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AIDS and HIV

‘Philadelphia,’ AIDS and LGBT ally Tom Hanks

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To many in the LGBT community who survived the ravaging years of the AIDS crisis, the death of former President George HW Bush on the eve of World AIDS Day was a profound PTSD trigger. Like a quick nod of a genie’s head, the agony of the government’s neglect during the Reagan/Bush years in the 1980s came rushing back. And while Bush signed the Americans With Disabilities Act and the Ryan White Care Act, thousands had died, there was no cure and no end in sight for more carnage, brought on by stigma as much as the disease.

What’s sometimes overlooked in the overwhelming grief as we remember our lost loved ones are the friends and allies who showed up to help, to care, to just stand with us in love and defiance. One such ally was actor Tom Hanks, best known in the early 1990s for his comedic performances in “Splash,” “Big,” and “Turner & Hooch.” Taking on the role of a gay man dying of AIDS in Jonathan Demme’s 1993 film “Philadelphia” was a risk to his popularity and career.

Dec. 14 marks the 25th anniversary of the Los Angeles premier of “Philadelphia,” which went on to win Hanks his first Academy Award, as well as an Oscar for Bruce Springsteen’s haunting song “Streets of Philadelphia.” Some criticized the film for being too milquetoast mainstream—but that was the point. Who would pay $7 to see an AIDS movie unless it was a good, relatable story with Hollywood stars? Through Hanks, straight people got to “know” a gay person and through Denzel Washington, they took the journey from homophobic ambulance-chaser to compassionate attorney for gay/PWA civil rights.

The LA premier was a benefit for AIDS Project Los Angeles, which netted $250,000 APLA Chair Steve Tisch told the LA Times. But it did more than that. About two years after actor Brad Davis died of AIDS and left a scathing letter about Hollywood homophobia tied to insurance issues over hiring HIV-positive actors, Demme hired more than 50 HIV-positive actors, including the late Ron Vawter who played one of the partners in the law firm that fires Hanks’ character.

“Philadelphia” also brought attention to the real 1987 lawsuit upon which it was partly based and Hanks’ remarkable Oscar acceptance speech— in which he noted “that the streets of heaven are too crowded with angels”—unintentionally outed his gay drama teacher and spawned the 1997 movie “In & Out,” in which straight actors Kevin Kline and Tom Selleck share an onscreen kiss.

“Philadelphia” director Jonathan Demme with actors Jeff Goldblum and Laura Dern (Photo by Karen Ocamb)

I covered the LA premier of “Philadelphia” and had my own heart-warming moment. I was one of AIDS activist Michael Callen’s care providers and Michael and The Flirtations made a cameo appearance singing “Mr. Sandman” in the film. He was too sick to attend the APLA event but asked me to convey his thanks to Tom Hanks. He was sorry to hear that Michael had taken a turn for the worse but told me to tell him thanks back. Hanks said he listened to Michael’s “Purple Heart” album in his trailer while getting into character. Michael was overjoyed to hear that. Michael died 13 days after the APLA benefit premier of “Philadelphia.”

During the APLA event, gay actor David Drake came up to us while I was interviewing Hanks. Drake, who was also in the movie, was well-known for his powerful AIDS play “The Night Larry Kramer Kissed Me.” We were joking around and I asked them to play out that scenario, which they did to everyone’s amusement.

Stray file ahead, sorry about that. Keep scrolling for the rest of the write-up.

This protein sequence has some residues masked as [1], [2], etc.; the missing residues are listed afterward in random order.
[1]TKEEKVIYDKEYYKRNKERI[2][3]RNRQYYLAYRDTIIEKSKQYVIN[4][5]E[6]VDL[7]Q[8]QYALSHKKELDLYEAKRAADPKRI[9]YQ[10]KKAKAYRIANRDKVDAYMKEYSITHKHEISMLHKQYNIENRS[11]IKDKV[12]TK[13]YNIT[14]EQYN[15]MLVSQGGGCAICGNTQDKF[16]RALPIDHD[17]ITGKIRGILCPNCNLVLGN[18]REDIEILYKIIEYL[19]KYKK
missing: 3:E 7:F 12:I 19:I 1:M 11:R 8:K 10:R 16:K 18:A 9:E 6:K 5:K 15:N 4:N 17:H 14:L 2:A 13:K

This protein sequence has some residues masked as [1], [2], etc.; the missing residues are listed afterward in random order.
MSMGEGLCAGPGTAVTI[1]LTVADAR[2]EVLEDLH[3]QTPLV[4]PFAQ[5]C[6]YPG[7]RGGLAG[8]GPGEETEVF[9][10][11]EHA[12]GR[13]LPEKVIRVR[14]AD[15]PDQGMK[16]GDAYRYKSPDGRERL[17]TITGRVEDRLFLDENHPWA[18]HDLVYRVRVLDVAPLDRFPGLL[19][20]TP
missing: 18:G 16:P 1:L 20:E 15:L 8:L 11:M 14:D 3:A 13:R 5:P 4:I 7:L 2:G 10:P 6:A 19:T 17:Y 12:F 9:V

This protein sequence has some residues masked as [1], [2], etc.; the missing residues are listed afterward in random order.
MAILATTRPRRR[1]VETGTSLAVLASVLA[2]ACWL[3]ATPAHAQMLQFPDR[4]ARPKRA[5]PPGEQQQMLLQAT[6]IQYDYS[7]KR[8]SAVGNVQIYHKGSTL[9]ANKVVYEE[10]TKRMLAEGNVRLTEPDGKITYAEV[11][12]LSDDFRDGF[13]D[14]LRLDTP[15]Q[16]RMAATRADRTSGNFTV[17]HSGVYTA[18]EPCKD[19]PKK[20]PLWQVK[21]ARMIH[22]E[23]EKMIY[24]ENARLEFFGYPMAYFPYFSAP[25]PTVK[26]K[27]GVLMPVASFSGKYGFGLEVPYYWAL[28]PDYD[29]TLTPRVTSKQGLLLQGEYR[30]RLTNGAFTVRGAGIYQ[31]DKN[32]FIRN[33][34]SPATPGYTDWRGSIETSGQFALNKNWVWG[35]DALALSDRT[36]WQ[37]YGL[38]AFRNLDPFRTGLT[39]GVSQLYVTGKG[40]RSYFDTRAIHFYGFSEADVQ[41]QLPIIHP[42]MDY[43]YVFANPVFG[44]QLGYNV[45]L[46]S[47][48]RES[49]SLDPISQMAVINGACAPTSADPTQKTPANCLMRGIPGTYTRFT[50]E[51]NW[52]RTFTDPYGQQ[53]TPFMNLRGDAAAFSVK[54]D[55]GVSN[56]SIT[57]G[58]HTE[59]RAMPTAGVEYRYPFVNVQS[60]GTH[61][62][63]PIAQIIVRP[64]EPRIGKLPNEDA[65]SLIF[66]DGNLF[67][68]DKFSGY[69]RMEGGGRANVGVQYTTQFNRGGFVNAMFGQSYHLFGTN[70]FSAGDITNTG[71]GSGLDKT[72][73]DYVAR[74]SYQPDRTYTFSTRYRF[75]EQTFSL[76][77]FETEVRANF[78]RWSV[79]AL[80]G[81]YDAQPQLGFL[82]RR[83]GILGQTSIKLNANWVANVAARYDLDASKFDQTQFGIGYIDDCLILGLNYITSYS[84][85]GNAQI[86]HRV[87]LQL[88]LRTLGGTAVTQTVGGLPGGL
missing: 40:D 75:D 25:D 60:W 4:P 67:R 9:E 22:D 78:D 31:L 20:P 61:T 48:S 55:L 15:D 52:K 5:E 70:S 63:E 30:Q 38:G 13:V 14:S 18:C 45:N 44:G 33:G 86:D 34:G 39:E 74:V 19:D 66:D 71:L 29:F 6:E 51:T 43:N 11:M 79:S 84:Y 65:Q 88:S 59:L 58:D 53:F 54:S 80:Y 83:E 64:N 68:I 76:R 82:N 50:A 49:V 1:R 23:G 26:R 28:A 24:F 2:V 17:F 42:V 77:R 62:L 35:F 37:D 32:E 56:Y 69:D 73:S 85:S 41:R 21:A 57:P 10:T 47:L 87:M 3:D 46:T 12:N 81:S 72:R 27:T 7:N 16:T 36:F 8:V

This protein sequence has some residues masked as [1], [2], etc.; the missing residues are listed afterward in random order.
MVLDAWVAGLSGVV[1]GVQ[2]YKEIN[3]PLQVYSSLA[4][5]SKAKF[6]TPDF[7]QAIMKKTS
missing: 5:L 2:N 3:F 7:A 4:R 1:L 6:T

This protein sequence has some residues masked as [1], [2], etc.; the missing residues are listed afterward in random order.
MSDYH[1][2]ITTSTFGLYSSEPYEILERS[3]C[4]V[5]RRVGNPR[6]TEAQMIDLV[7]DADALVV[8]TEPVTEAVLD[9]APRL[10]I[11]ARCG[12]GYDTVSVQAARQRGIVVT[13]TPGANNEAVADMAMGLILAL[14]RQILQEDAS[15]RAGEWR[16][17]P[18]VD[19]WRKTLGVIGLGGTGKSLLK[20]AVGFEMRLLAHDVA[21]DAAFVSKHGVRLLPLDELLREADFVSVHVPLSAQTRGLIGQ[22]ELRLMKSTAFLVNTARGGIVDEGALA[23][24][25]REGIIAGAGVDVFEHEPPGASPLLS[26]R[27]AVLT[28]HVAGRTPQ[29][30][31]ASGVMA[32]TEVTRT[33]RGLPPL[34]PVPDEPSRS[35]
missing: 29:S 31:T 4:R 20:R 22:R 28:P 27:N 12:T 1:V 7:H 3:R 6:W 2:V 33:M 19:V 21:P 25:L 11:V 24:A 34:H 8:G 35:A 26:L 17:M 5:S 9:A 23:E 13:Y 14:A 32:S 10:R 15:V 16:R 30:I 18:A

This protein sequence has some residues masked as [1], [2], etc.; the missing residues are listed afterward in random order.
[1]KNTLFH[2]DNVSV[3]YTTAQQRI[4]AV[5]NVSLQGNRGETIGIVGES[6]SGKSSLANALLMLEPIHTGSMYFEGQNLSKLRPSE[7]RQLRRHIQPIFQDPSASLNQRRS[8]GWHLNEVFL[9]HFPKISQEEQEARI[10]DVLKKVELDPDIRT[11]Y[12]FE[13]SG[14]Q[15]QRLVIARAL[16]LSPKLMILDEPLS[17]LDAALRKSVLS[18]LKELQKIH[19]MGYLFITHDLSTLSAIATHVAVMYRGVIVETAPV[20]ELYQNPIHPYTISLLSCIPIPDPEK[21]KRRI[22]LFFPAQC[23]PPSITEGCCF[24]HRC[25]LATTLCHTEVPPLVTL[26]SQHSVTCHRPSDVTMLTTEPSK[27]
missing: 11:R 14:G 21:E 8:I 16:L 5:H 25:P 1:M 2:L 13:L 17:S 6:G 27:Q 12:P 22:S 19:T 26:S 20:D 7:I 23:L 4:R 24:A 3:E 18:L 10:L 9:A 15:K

“I knew from the get-go being cast in “Philadelphia” was a very special kind of honor, more so than any other big-budget Hollywood film at the time,” David told me via email. Jonathan Demme “was committed to turning his formidable creativity and star power to telling the story of an gay man with AIDS in his quest to save his life was groundbreaking for mainstream culture.

“And to enlist Tom Hanks to star was major,” David continues. “I was on and off filming for over 3 months, which was shot in Philadelphia, and stepping on set that first day with Tom was daunting. But he immediately made me feel right at home when we met in the makeup trailer, saying, ‘So you’re the guy kissing Larry Kramer! I’ve been reading a lot about you, so happy we’re working together on this.’

Tom Hanks in “Philadelphia” (photo via IMB)

“I was dazzled by his humility and impressed at his genuine interest in what was going on in the AIDS activist community,” David says. “Plus, he was just so easy-going and available to engaging in conversation with. No diva fits, no tension, and Tom’s commitment—losing 30-some pounds for the role—was astonishing. As was his performance in take after take.”

“A once-in-a-lifetime encounter: I also remember having a lovely conversation in the hospital waiting room (on set) about the secret restaurants of San Francisco with Joanne Woodward  (who was knitting) and Karen Finley (who was dressed in doctor whites),” David says.

“When the movie wrapped that spring of 1993,” David remembers, “Tom sent everyone in the cast and company wristwatches with the “Philadelphia” logo under the glass of the clock—and with a personally signed note of thanks. The ‘nicest guy in Hollywood?’ You betcha.”

So when injustice seems to pour down like torrents from hell, remember there are some angel-allies who still walk the streets of Los Angeles.

 

 

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AIDS and HIV

Governor Newsom signs HIV & Aging Act authored by Sen. John Laird

Sponsors of SB 258 include Equality California, AIDS Project Los Angeles (APLA) Health, Services & Advocacy for GLBT Elders (SAGE)

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Photo Credit: Office of the Governor of California

SACRAMENTO – On Friday Governor Gavin Newsom announced the signing of Senate Bill 258, the HIV & Aging Act, authored by Senator John Laird (D – Santa Cruz). Senate Bill 258 will ensure HIV+ seniors are included in the definition of “greatest social need”.